This book covers the entirity of the written history of the book. Its examination of magic books includes investigation into the groups, societies, fraternities and religions that have been involved (pro or anti) with grimoires. It examines some of the sociology of who writes magic books, who buys them, why, what they do with them, and who tries to stop them.

Davies traces the history of modern magic books from the very first book-producers to the modern printing presses in a country-by-country, era-by-era way. In the process he brushes with many quacks, crazy men, religious zealots and the Inquisition. It is a great book for anyone interested in alternative religion, the dark ages, magic, superstition. The book provides enough background information to be readable to those who aren't history buffs, and enough detail and methodical evidence to be of use to those who *are* history buffs.

Like Professor Hutton, Own Davies sticks strictly to an evidence-first approach to history. At worst, the book the quite dry and dense. The author makes it clear that these magic books are often historical mistakes, but, in order to do so in a balanced way, the book is devoid of judgements, pronouncements and seemingly devoid of heartfelt conclusions. On the plus side, you can be assured that it is accurate and well-researched. There are a few pages about The Satanic Bible (about which I know a great deal), and I found that even in that niche Owen Davies had his facts right.
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Format: Paperback Verified Purchase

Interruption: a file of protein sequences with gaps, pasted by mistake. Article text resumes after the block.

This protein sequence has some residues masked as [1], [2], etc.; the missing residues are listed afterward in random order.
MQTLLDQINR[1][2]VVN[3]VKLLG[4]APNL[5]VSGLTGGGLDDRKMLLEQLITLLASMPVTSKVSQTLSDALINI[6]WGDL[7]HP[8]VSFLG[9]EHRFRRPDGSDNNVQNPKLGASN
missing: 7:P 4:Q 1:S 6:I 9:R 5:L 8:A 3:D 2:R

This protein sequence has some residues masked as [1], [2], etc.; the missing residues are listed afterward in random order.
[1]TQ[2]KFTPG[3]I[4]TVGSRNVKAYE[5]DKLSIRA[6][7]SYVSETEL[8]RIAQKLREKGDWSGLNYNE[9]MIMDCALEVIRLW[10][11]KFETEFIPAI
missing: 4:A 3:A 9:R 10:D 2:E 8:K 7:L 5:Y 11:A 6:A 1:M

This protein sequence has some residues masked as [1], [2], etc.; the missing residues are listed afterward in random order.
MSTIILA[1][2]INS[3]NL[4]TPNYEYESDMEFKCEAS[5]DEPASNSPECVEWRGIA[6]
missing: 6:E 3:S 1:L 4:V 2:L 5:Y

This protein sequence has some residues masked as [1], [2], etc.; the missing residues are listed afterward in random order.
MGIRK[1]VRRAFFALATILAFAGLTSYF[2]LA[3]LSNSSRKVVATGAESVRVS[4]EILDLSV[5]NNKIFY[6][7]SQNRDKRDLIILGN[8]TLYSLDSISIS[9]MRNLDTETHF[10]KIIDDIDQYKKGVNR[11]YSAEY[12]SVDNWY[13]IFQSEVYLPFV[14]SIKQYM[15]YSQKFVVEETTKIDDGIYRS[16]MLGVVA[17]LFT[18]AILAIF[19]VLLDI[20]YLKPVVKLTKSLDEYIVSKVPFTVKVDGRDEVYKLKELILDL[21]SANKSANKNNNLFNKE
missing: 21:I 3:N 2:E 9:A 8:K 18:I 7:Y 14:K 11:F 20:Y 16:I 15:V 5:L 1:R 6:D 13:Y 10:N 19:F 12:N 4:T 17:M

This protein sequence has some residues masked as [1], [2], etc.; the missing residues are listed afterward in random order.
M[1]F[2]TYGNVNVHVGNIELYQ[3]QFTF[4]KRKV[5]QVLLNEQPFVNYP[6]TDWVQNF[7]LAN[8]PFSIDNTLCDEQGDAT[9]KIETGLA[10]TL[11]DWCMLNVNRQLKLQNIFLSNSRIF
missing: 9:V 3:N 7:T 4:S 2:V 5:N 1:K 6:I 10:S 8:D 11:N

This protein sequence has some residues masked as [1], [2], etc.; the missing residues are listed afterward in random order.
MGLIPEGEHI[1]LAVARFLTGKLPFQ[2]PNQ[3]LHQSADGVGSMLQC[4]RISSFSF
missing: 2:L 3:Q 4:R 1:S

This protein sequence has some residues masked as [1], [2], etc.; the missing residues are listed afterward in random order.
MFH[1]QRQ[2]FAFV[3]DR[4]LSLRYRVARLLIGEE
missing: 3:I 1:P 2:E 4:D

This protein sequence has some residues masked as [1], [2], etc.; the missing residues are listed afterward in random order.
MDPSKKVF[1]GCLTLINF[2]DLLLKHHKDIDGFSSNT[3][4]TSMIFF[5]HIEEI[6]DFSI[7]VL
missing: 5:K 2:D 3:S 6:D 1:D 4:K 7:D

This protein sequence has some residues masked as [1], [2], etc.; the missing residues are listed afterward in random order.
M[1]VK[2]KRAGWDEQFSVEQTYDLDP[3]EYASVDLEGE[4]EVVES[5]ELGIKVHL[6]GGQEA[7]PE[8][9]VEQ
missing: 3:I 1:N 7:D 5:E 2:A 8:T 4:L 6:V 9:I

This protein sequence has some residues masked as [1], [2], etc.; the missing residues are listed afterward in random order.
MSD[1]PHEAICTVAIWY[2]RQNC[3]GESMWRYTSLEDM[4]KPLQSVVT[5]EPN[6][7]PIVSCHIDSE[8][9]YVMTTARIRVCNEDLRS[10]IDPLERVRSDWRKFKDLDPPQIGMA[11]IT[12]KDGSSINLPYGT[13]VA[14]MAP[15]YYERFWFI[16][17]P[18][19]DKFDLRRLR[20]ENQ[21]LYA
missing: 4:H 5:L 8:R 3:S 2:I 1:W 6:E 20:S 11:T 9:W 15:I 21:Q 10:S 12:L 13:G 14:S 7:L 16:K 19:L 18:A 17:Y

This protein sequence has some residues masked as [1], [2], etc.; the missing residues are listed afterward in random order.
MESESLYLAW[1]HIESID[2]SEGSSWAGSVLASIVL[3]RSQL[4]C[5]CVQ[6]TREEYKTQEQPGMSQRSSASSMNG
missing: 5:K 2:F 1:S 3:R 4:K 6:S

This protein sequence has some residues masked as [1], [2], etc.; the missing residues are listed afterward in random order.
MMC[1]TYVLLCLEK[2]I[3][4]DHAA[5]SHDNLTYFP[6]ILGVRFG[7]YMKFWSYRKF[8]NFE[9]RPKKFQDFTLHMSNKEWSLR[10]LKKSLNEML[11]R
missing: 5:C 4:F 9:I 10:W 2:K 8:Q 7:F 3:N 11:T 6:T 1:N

Brilliant book, for those researching or interested in the topic of magic. It seriously opened my eyes, I had no idea that magic had such a realistic history. Honestly, a book that everybody should read and understand.
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13 of 20 people found the following review helpful By Jan Pellow on 6 Nov. 2009
Format: Hardcover
I thought that this review of the book by Mogg Morgan (I have permission) who is a publisher and expert in ancient magick might be of help.

Grimoires: A History of Magic Books /
by Owen Davies
ISBN 978-0-19-920451-9
Published by Oxford University Press
366pp / Hardback

*"The production of grimoires was an entrepreneurial enterprise that thrived wherever the influence of secular and ecclesiastical censors was restricted by geographical, educational or political factors. The opening up of America created just such an environment, and hucksters, quacks, astrologers, fortune tellers and occult practitioners of all shades thrived." p. 188*

Which may indicate that the primary audience for this book might not be the "hucksters, quacks, astrologers, fortune tellers and occult practitioners" some of whom might even read this newsletter. Owen Davies has built a strong reputation for himself as author of the groundbreaking /Cunning Folk: Popular Magic in English History/ re-branded with an eye to the MBS marketplace as /Popular Magic: Cunning-folk in English History. /Here again he has taken up a largely neglected topic with some verve and produced a page turning history of the grimoire.

OD's book is likely to be of special interest to those with some knowledge of the genre. Davies gives very few examples of a grimoire's actual content, so there is an assumption that the author has already read one or two. The small examples OD does give tend to underline his thesis that the grimoires are at best a debased form of ancient magick or worst cynical, gibberish.